2021 ICD-10-CM Code S24.141S

Brown-Sequard syndrome at T1 level of thoracic spinal cord, sequela

Version 2021

Valid for Submission

S24.141S is a billable diagnosis code used to specify a medical diagnosis of brown-sequard syndrome at t1 level of thoracic spinal cord, sequela. The code S24.141S is valid during the fiscal year 2021 from October 01, 2020 through September 30, 2021 for the submission of HIPAA-covered transactions.

The ICD-10-CM code S24.141S might also be used to specify conditions or terms like brown-séquard syndrome at t1 level. The code is exempt from present on admission (POA) reporting for inpatient admissions to general acute care hospitals.

S24.141S is a sequela code, includes a 7th character and should be used for complications that arise as a direct result of a condition like brown-sequard syndrome at t1 level of thoracic spinal cord. According to ICD-10-CM Guidelines a "sequela" code should be used for chronic or residual conditions that are complications of an initial acute disease, illness or injury. The most common sequela is pain. Usually, two diagnosis codes are needed when reporting sequela. The first code describes the nature of the sequela while the second code describes the sequela or late effect.

ICD-10:S24.141S
Short Description:Brown-Sequard syndrome at T1, sequela
Long Description:Brown-Sequard syndrome at T1 level of thoracic spinal cord, sequela

Code Classification

Approximate Synonyms

The following clinical terms are approximate synonyms or lay terms that might be used to identify the correct diagnosis code:

Present on Admission (POA)

S24.141S is exempt from POA reporting - The Present on Admission (POA) indicator is used for diagnosis codes included in claims involving inpatient admissions to general acute care hospitals. POA indicators must be reported to CMS on each claim to facilitate the grouping of diagnoses codes into the proper Diagnostic Related Groups (DRG). CMS publishes a listing of specific diagnosis codes that are exempt from the POA reporting requirement. Review other POA exempt codes here.

CMS POA Indicator Options and Definitions
POA Indicator CodePOA Reason for CodeCMS will pay the CC/MCC DRG?
YDiagnosis was present at time of inpatient admission.YES
NDiagnosis was not present at time of inpatient admission.NO
UDocumentation insufficient to determine if the condition was present at the time of inpatient admission.NO
WClinically undetermined - unable to clinically determine whether the condition was present at the time of inpatient admission.YES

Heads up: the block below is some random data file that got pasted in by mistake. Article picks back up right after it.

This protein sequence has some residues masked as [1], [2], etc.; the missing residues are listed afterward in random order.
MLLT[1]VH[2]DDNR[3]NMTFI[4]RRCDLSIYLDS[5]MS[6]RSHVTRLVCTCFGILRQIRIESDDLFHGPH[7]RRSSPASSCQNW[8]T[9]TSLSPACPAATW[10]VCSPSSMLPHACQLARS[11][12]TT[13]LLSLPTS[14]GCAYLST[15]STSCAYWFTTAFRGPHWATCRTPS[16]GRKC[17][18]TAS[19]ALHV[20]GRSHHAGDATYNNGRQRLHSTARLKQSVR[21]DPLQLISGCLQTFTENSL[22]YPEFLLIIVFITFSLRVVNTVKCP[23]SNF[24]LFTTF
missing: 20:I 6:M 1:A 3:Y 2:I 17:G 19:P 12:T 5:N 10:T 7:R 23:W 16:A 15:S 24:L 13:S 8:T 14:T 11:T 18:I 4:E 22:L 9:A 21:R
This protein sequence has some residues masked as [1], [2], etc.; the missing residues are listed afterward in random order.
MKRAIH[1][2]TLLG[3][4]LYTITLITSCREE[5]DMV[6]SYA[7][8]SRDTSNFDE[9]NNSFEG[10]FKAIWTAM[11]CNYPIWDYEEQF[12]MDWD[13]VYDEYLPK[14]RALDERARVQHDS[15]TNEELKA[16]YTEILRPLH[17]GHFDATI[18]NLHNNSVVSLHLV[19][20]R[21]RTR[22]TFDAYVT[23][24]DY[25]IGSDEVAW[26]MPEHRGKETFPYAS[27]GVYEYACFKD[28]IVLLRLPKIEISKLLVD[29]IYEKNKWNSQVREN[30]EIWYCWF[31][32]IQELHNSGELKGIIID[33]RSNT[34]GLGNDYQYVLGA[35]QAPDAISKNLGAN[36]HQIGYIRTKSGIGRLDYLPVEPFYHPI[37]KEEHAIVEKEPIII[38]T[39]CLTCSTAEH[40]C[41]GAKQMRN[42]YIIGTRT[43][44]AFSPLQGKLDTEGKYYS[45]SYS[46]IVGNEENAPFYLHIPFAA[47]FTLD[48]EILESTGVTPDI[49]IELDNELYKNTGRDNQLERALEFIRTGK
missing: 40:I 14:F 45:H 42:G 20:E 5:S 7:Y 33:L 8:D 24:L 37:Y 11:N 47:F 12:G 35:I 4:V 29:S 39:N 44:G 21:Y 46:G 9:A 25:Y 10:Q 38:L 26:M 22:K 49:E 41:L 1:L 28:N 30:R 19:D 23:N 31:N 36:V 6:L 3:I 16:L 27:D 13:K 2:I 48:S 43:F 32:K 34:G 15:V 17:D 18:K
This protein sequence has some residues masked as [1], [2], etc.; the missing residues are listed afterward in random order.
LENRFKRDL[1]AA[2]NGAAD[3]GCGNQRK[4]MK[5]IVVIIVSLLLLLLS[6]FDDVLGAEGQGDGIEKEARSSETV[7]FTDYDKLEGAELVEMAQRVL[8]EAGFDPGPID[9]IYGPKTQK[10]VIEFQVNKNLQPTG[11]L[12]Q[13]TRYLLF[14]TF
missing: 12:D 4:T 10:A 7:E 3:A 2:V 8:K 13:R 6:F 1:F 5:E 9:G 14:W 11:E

1Unreported/Not used - Exempt from POA reporting. NO

Convert S24.141S to ICD-9 Code

The General Equivalency Mapping (GEM) crosswalk indicates an approximate mapping between the ICD-10 code S24.141S its ICD-9 equivalent. The approximate mapping means there is not an exact match between the ICD-10 code and the ICD-9 code and the mapped code is not a precise representation of the original code.

Information for Patients


Spinal Cord Injuries

Your spinal cord is a bundle of nerves that runs down the middle of your back. It carries signals back and forth between your body and your brain. A spinal cord injury disrupts the signals. Spinal cord injuries usually begin with a blow that fractures or dislocates your vertebrae, the bone disks that make up your spine. Most injuries don't cut through your spinal cord. Instead, they cause damage when pieces of vertebrae tear into cord tissue or press down on the nerve parts that carry signals.

Spinal cord injuries can be complete or incomplete. With a complete spinal cord injury, the cord can't send signals below the level of the injury. As a result, you are paralyzed below the injury. With an incomplete injury, you have some movement and sensation below the injury.

A spinal cord injury is a medical emergency. Immediate treatment can reduce long-term effects. Treatments may include medicines, braces or traction to stabilize the spine, and surgery. Later treatment usually includes medicines and rehabilitation therapy. Mobility aids and assistive devices may help you to get around and do some daily tasks.

NIH: National Institute of Neurological Disorders and Stroke


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Code History

  • FY 2021 - No Change, effective from 10/1/2020 through 9/30/2021
  • FY 2020 - No Change, effective from 10/1/2019 through 9/30/2020
  • FY 2019 - No Change, effective from 10/1/2018 through 9/30/2019
  • FY 2018 - No Change, effective from 10/1/2017 through 9/30/2018
  • FY 2017 - No Change, effective from 10/1/2016 through 9/30/2017
  • FY 2016 - New Code, effective from 10/1/2015 through 9/30/2016 (First year ICD-10-CM implemented into the HIPAA code set)